A number of families drift into the theater with their children and of course the children start running up and down the darkened aisles screaming with piercing voices and then the inevitable shillas, or gangs of good old boys. variously in their 30s and 40s and 50s, waltz into the theater as if they’re in some ahwa baladi and some sit together in a row near the back where they continue to talk loudly and tell each other incredibly funny jokes and smack each others’ palms and munch on tubs of pop corn not to mention of course continuously talking on the phone all of which is almost but not quite drowned out by the volume of the ON broadcast which at this stage of the proceedings is ear-splitting but nobody seems to notice.

About 8:40 or so, the actual Opening Ceremony began.  This was dominated by the presentation of some kind of lifetime achievement to a venerable Egyptian actor, Adel Imam (whom Western audiences may remember from the Yacoubian Building), whom everyone calls the Zayeem (or Leader, from a role he played) and who seems quite frail but clearly beloved especially by Naguib Sawiris who introduces the Zayeem by mentioning some terrorist incident in the province of Assuit  back in ’96 that demonstrated the Zayeem’s lion-hearted bravery this the very Zayeem whom all the aging divas were giddily cooing out to as Adooly but this is not all there is because I am forgetting to mention the comedy intro which did not seem to go over very well and also an extended sequence of singing and dancing by men in tuxedos and women in sequined gowns which was introduced as the section of the program which has all the songs we grew up with. Clearly the “we” here was referring to this gilded assembly, and not the average Egyptian, since the song and dance revue  list ended with a mangling of Elvis’s Can’t Stop Loving You, as well a rousing grande finale rendition of Julie Andrews’ The Sound of Music, which I have a hard time imagining being part of the collective memory in places such as Banha, Mahalla el Kubra, or Beni Souef.

My favorite part of the entire Opening Ceremony was its merciful conclusion, and just before the start of the screening of Sheikh Jackson, one the actors in the film — perhaps it was even Ahmed el Feshawy — looked at the screen wobbling in the strong wind and expressed in rather plain language what he thought of it’s construction but that was quickly glossed over and now the movie, finally, began.

I’m sorry to report that I lasted exactly 30 minutes before walking out. I’m not going to say much about this film, for I’ve decided to only pen reviews in Gouna News about films that I enjoyed watching in their entirety at GFF.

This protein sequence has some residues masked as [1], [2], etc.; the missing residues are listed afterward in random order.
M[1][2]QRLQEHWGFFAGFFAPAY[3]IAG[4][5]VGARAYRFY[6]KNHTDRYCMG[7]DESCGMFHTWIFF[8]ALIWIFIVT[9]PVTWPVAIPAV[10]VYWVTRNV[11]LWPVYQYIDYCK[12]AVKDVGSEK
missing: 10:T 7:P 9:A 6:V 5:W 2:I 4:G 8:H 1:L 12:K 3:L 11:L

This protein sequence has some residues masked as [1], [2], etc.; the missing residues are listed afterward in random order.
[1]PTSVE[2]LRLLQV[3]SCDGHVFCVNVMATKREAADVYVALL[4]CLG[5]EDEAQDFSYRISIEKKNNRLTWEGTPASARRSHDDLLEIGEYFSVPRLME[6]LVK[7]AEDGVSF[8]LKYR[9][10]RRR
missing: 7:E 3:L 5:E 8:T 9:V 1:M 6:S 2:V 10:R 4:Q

However, I will venture here that I think it probably helps to be a religious Egyptian or drawn to movies with overtly religious themes to find anything compelling about Sheikh Jackson’s main protagonist, whom, in all honestly, I was not interested in at any level, even to find out what all the ambiguous hermaphrodite plot teasers were about, and how they fit in, if at all, with the story of a young man who became muttadayyin following the death of his mother and the subsequent descent of his father into the life of a libertine, or how the film integrated or skirted around his hero’s backstory as a drug addict and alleged child molester.

And so I walked back out into the A’seefa. It was dark now and the extremely strong wind made the air thick with sand.  I thought i would walk to Downtown but quickly became lost in the back roads of Gouna as the sandstorm made everything look uniform.

Where was I?

What was I doing here?

Would I fail to make it back, as if in a scene out of Lawrence of Arabia?

Is my life now a movie?

I stood on the corner of some street corner, shielding my eyes as tuc-tucs and cars went by slowly without stopping. The wind was almost howling, and I took off my GFF badge and put it in my pocket for safekeeping.

I waited.

Finally a tuc-tuc showed up that was not carrying any passengers.

When I got home, the place next door was not blasting any boom boom disco music.

I put my gear on the floor and my badge on the table and immediately fell into a deep, dreamless sleep.


leaving america